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Work and side effects of treatment

Side effects may affect how you work from day-to-day and your ability to work. With the help of your employer, you can find out how to make your working day easier to help you deal with these side effects.

Whilst undergoing any cancer treatment, there is always the chance that you may experience side effects. These side effects may be mild or slightly more serious so the impact it will have on your job is different for everyone. Some people may choose to carry on working throughout their treatment as they may not experience severe side effects, whereas some people may be badly affected by side effects during treatment and need to give up work completely. It may also depend on how heavily you need to be monitored throughout your treatment.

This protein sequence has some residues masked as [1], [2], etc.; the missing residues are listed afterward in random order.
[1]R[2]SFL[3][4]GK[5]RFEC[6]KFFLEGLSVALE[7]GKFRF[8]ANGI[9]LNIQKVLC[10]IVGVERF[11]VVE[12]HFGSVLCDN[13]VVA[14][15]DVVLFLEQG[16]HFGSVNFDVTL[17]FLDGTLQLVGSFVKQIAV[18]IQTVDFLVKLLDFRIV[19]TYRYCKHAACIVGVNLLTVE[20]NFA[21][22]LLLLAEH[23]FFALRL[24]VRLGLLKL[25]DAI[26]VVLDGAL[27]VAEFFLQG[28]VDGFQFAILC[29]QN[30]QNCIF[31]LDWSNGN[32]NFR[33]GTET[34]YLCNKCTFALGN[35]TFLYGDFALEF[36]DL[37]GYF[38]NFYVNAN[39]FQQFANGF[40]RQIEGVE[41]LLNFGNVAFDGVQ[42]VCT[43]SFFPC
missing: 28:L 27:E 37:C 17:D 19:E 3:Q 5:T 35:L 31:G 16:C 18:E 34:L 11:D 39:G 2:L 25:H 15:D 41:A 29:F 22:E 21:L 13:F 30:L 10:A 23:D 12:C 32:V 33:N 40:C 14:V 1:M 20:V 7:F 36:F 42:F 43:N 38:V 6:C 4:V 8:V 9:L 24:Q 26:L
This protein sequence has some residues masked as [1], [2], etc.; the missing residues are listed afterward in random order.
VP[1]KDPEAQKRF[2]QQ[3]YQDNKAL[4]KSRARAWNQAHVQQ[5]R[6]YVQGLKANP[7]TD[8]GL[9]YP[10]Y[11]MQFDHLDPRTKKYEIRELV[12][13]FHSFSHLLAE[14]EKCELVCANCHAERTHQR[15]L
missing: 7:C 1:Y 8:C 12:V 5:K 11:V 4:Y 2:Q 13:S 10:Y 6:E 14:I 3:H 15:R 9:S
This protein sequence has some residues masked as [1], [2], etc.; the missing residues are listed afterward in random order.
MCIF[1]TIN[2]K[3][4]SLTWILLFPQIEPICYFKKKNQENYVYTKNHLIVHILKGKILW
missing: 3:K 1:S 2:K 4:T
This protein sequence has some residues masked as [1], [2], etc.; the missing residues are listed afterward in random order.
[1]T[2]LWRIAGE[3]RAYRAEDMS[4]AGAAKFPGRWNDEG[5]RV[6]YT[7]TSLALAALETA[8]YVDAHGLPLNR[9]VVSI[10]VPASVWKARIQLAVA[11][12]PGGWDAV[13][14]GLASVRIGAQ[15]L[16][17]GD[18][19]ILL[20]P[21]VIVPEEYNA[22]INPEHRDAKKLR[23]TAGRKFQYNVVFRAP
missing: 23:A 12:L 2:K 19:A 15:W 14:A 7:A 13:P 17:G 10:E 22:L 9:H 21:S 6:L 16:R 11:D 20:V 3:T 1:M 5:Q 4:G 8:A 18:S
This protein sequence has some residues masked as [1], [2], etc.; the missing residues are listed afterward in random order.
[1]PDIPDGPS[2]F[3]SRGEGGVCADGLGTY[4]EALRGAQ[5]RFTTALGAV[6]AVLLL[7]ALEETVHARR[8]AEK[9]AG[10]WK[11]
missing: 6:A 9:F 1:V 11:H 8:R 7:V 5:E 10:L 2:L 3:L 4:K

Your employer can help by making small adjustments to your working environment. For example, if you experience extreme fatigue, small changes made by your employer, such as moving you to a ground floor desk so you don’t have to use the stairs or shortening your working day can make a huge difference.

It’s important to note that during this period of treatment, it is supposed to be a time when you are focussed on getting better, so you should try not to worry too much about work as your are entitled to time off if undergoing cancer treatment.

Blood cancer patients have a chance of becoming neutropenic, making you more vulnerable to infection. Because of this, you may require time off to protect you until your neutrophil level has risen in case you catch any infections from your work colleagues.

Other appearance-related side effects such as hair loss or changes to your skin and nails may make you feel uncomfortable being in a work environment. It is important to remember that these side effects will be temporary in most cases and by speaking to your employer they can make changes to how you work, for example, working from home. 


Published: Feb 2016

Next planned review: Feb 2018